Atmosphere loss in planet–planet collisions

Denman, Thomas R; Leinhardt, Zoe M; Carter, Philip J; Mordasini, Christoph (2020). Atmosphere loss in planet–planet collisions. Monthly notices of the Royal Astronomical Society, 496(2), pp. 1166-1181. Oxford University Press 10.1093/mnras/staa1623

[img]
Preview
Text
2006.01881.pdf - Accepted Version
Available under License Publisher holds Copyright.

Download (5MB) | Preview
[img]
Preview
Text
staa1623.pdf - Published Version
Available under License Publisher holds Copyright.

Download (4MB) | Preview

Many of the planets discovered by the Kepler satellite are close orbiting Super-Earths or Mini-Neptunes. Such objects exhibit a wide spread of densities for similar masses. One possible explanation for this density spread is giant collisions stripping planets of their atmospheres. In this paper we present the results from a series of smoothed particle hydrodynamics (SPH) simulations of head-on collisions of planets with significant atmospheres and bare projectiles without atmospheres. Collisions between planets can have sufficient energy to remove substantial fractions of the mass from the target planet. We find the fraction of mass lost splits into two regimes -- at low impact energies only the outer layers are ejected corresponding to atmosphere dominated loss, at higher energies material deeper in the potential is excavated resulting in significant core and mantle loss. Mass removal is less efficient in the atmosphere loss dominated regime compared to the core and mantle loss regime, due to the higher compressibility of atmosphere relative to core and mantle. We find roughly twenty per cent atmosphere remains at the transition between the two regimes. We find that the specific energy of this transition scales linearly with the ratio of projectile to target mass for all projectile-target mass ratios measured. The fraction of atmosphere lost is well approximated by a quadratic in terms of the ratio of specific energy and transition energy. We provide algorithms for the incorporation of our scaling law into future numerical studies.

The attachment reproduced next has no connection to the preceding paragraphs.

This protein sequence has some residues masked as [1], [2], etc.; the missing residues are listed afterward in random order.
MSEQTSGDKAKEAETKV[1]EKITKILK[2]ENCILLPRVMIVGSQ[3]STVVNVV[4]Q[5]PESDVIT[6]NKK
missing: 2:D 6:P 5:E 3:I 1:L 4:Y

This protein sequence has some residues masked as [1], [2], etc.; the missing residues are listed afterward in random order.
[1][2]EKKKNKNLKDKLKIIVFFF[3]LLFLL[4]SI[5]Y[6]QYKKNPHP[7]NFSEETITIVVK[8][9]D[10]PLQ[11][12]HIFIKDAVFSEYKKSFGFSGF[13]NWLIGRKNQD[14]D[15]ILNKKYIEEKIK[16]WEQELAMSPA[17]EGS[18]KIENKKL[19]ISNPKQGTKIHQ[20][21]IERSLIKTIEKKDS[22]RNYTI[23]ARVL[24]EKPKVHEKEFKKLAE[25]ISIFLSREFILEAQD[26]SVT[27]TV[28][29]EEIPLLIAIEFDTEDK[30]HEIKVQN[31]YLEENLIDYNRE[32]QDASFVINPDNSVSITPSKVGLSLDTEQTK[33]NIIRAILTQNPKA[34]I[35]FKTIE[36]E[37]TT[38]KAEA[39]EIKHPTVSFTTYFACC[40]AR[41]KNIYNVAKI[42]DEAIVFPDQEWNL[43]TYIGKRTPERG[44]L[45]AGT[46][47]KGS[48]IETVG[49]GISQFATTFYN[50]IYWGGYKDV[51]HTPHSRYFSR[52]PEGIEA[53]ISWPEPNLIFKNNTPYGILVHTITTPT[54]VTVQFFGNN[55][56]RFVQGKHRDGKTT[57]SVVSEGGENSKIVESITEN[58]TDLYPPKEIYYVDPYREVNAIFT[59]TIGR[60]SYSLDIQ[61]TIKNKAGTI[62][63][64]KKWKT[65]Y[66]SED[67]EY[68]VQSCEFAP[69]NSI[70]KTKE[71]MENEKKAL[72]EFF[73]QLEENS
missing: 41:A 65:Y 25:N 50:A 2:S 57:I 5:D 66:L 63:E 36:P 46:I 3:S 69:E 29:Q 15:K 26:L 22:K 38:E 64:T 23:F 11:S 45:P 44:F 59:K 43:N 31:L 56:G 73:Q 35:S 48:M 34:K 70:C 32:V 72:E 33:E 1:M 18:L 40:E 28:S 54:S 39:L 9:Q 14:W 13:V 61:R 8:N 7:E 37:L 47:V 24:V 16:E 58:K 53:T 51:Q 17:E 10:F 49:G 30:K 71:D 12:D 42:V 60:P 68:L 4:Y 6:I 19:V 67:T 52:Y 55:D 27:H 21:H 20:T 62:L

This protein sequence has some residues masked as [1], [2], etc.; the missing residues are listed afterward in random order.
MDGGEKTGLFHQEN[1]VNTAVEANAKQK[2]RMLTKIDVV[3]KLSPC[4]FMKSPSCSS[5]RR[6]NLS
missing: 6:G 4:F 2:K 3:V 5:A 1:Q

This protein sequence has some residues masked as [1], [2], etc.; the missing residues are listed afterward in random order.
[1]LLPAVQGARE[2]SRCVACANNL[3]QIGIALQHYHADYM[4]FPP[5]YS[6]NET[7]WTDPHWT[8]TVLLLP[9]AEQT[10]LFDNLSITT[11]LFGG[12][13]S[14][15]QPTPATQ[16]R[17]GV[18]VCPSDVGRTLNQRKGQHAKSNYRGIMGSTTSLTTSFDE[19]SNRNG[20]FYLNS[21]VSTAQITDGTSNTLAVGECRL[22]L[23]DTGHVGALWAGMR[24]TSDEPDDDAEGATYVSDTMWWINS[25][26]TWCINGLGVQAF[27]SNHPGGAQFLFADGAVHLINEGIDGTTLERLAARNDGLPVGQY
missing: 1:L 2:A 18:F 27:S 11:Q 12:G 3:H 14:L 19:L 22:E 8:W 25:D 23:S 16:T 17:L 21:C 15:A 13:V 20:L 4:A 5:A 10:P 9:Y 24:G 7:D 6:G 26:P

Item Type:

Journal Article (Original Article)

Division/Institute:

08 Faculty of Science > Physics Institute > Space Research and Planetary Sciences > Theoretical Astrophysics and Planetary Science (TAPS)
08 Faculty of Science > Physics Institute > Space Research and Planetary Sciences
08 Faculty of Science > Physics Institute
08 Faculty of Science > Physics Institute > NCCR PlanetS

UniBE Contributor:

Mordasini, Christoph

Subjects:

500 Science
500 Science > 520 Astronomy
600 Technology > 620 Engineering

ISSN:

0035-8711

Publisher:

Oxford University Press

Language:

English

Submitter:

Janine Jungo

Date Deposited:

01 Mar 2021 17:02

Last Modified:

01 Mar 2021 17:09

Publisher DOI:

10.1093/mnras/staa1623

ArXiv ID:

2006.01881

BORIS DOI:

10.48350/152757

URI:

https://boris.unibe.ch/id/eprint/152757

Actions (login required)

Edit item Edit item
Provide Feedback